October 20, 2008 By Elaine Rundle
Aside from providing residents with information about government departments, services and programs, Maui County, Hawaii, launched a new Web portal that will decrease the county's carbon footprint. The Web site is powered by renewable energy credits that are sold by an environmental organization.
"The Web site works in conjunction with our county's environmentally friendly strategies," said Mayor Charmaine Tavares in the press release. "We have been guaranteed that our Web site is powered by 100 percent renewable energy."
The site is hosted by company CivicPlus, which purchases renewable energy credits, also known as Carbon Offsets, from the Bonneville Environmental Foundation. The foundation uses the money to build wind and solar power projects, therefore reducing the amount of nonrenewable energy used. According to the foundation's Web site, each credit represents enough renewable energy to offset a typical home for one month or counteract 1,500 miles' worth of emissions from a standard car.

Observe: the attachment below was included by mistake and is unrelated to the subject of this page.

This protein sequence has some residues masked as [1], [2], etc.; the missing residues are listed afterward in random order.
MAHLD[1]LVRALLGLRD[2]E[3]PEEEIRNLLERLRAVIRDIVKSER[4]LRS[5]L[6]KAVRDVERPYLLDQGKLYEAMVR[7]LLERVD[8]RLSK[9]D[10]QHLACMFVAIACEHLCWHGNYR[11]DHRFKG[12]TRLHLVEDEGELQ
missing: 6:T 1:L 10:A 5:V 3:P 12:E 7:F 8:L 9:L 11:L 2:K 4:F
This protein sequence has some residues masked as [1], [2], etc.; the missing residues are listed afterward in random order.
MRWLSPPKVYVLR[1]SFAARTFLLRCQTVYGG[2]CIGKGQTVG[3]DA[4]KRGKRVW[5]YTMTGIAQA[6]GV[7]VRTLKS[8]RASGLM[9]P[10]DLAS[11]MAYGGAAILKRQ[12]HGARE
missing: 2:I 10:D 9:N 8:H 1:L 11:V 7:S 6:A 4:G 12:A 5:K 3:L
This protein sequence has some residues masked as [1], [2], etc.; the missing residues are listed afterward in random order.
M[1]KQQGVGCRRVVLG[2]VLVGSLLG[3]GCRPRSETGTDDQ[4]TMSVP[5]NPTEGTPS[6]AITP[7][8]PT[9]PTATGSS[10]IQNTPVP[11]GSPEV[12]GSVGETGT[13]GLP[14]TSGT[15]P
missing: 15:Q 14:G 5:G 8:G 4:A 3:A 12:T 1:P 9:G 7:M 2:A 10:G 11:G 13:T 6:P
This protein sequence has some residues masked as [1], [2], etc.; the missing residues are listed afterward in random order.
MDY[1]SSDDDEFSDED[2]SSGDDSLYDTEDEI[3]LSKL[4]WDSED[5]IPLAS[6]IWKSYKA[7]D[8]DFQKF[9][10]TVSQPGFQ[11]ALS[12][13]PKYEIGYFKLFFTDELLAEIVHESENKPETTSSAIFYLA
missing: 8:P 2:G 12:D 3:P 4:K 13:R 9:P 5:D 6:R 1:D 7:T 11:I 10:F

Aside from offsetting the effects of burning fossil fuels, the site also helps Maui County work toward a paperless platform as more services are provided online.
This Digital Communities white paper highlights discussions with IT officials in four counties that have adopted shared services models. Our aim was to learn about the obstacles these governments have faced when it comes to shared services and what it takes to overcome those roadblocks. We also spoke with several members of the IT industry who have thought long and hard about these issues. The paper offers some best practices for shared government-to-government services, but also points out challenges that government and industry still must overcome before this model gains widespread adoption.